It’s dizzying to think about how much our attitudes on death have changed over the last century. While the moral, social, and metaphysical implications of and questions about death have remained largely unchanged throughout all of human history, it is only recently that it stopped being this always-stalking, fast-approaching, carnivorous force. That’s due to modern medicine.
Vast and remarkable improvements in science and medicine have prolonged lifespans and made invariably fatal diseases and ailments mere inconveniences. That has changed the way we feel about dying. Life can be prolonged, even for those with chronic illnesses. And while many times that can be a blessing, we haven’t quite reconciled our ability to save a life with the morality of doing so in every situation. Can, after all, doesn’t always mean should.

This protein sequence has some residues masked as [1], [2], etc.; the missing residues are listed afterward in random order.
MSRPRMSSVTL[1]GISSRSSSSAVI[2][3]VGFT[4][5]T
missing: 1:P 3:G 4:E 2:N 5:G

That’s where Dr. Jessica Zitter comes in. With 20 years experience as a critical and palliative care specialist, Dr. Zitter is uniquely positioned to observe the world’s (especially the Western world’s) new ideas about dying and to question whether they are right. She was featured in a documentary on the subject, Extremis, which was nominated for an Academy Award. It raised issues that few want to touch. (…) Read Full Article Here